Here’s a clip of former pre-fab four guitarist and country-rock pioneer Michael Nesmith performing his 1970 solo tune ‘Joanne’ as taken from his critically-acclaimed, if not world-renowned Magnetic South album.
The idea to jump headlong into country music wasn’t necessarily a new idea for Nesmith, even when he was one of the Monkees. Many of the songs he contributed to that group – “You Just May Be the One”, “Listen to the Band”, and others – gave away his love of country music pretty blatantly. And he wasn’t the first guy to add country to a pop group’s repertoire either. The Byrds, under the influence of Gram Parsons and Chris Hillman (who later formed the Flying Burrito Brothers), had established a precedent for country rock by recording what is, to my ears, a straight-ahead country album Sweetheart of the Rodeo. Yet, it started a number of artists down the path of rootsy, country rock.
But, country rock wasn’t yet a radio staple when this song was recorded. Nesmith’s album was released before the age of the Eagles allowed rock and pop musicians to explore country forms and enjoy crossover success too. Also, there was the stigma of the Monkees to contend with, saddled as they were with the public perception that they were just a TV band, with no real songwriting or musical talent of their own, despite the fact that this wasn’t actually the case. In some ways, Nesmith deciding to follow a solo career by 1970, and do it while writing in a nascent genre, might have been looked upon by many as a foolhardy move. The artistic integrity of this decision alone is admirable, but Nesmith’s exemplary songwriting talent makes it only a curiosity. I personally think that he was just pursuing his natural interest in roots music, which I think is why he succeeds.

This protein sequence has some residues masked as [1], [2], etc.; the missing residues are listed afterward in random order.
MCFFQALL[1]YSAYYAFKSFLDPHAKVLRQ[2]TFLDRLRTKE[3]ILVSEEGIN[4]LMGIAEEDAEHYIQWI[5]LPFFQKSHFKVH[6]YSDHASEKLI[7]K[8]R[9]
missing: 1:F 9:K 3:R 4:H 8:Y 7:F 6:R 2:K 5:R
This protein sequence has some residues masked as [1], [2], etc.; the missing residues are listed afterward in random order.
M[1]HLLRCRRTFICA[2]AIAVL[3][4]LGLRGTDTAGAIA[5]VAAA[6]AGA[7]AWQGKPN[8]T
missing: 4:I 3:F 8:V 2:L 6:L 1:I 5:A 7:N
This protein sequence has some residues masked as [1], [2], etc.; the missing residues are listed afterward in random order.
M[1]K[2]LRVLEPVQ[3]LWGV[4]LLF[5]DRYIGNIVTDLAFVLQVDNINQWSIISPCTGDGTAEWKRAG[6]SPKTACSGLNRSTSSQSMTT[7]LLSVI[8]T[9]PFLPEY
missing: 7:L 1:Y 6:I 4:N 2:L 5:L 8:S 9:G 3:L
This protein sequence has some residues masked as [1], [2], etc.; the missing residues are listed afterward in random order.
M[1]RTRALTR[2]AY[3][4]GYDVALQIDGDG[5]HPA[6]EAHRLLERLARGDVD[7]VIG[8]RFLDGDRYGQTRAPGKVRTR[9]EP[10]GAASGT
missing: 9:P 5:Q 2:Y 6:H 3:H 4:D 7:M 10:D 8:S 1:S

Nesmith seemed to have an instinct for writing interesting lyrics that reflected his times, while at the same time making his songs sound like early country classics, or even old-timey folk-tunes from the mountain. And his arrangements are both lush, and unobtrusive at the same time, which is certainly showcased well here in this tune. And I think that this song shows off his vocal talents too, with a high yodel that reflects a classic approach true to the genre, and augments the subject matter of the song; remembrance of a love long gone.
Mike Nesmith continued his solo career through the 1970s, taking time off in the 80s to explore filmmaking and TV production with his company Pacific Arts including the movie Elephant Parts, which was a pop-experimental film of comedic and musical vignettes which carried on the traditions of the movie he’d made in the 60s with the Monkees, Head. Both of those films are often cited as major influences on the development of music videos during the 80s and onward. He continues to record today, with sporadic revisits to the Monkees camp, yet still on the same path he took at the end of the 60s, when the shackles of a TV pop image were traded in for his role as proto-alt country innovator.